Clubhouse is crazy viral, and people are making money from the platform. Marketers link social media accounts and create lucrative Clubhouse funnels. Comedians host paid rooms. And founders find co-founders to jumpstart new companies.

The app is currently available only for iPhone, and users can get inside only with an invitation of a Clubhouse member. New users can register a handle and get on the waitlist, but that’s not a guarantee of getting inside anytime soon. 

I’m personally having loads of fun on Clubhouse, but I’m not sure if I’d pay for an invitation.

https://img.particlenews.com/image.php?url=2Q73Hb_0YiHHGeT00Courtesy of App Annie

Clubhouse could be the next big thing

Clubhouse has 8 million downloads, and it’s currently valued at $1 billion while still in beta.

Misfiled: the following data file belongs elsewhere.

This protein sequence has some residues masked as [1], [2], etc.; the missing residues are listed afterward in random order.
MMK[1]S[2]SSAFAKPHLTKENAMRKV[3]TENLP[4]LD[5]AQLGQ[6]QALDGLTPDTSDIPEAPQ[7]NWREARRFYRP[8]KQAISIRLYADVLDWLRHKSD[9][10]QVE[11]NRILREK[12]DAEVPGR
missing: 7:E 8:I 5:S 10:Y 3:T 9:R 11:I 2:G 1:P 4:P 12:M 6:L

The social network debuted in early 2020, instantly getting attention from the right Silicon Valley investors. The company raised $10 million with Andreessen Horowitz last May and another $100 million in January 2021.

Founders Rohan Seth and Paul Davison say the platform is pacing its development with the invite-only system. Many startups crash and burn while scaling at rocket speed. And while Clubhouse is not moving slowly by any means, the company still reserves the right to control the acquisition rate.

Some could speculate that invite-only actually contributes to Clubhouse's popularity (besides celebrity endorsements), as exclusivity usually drives people's curiosity.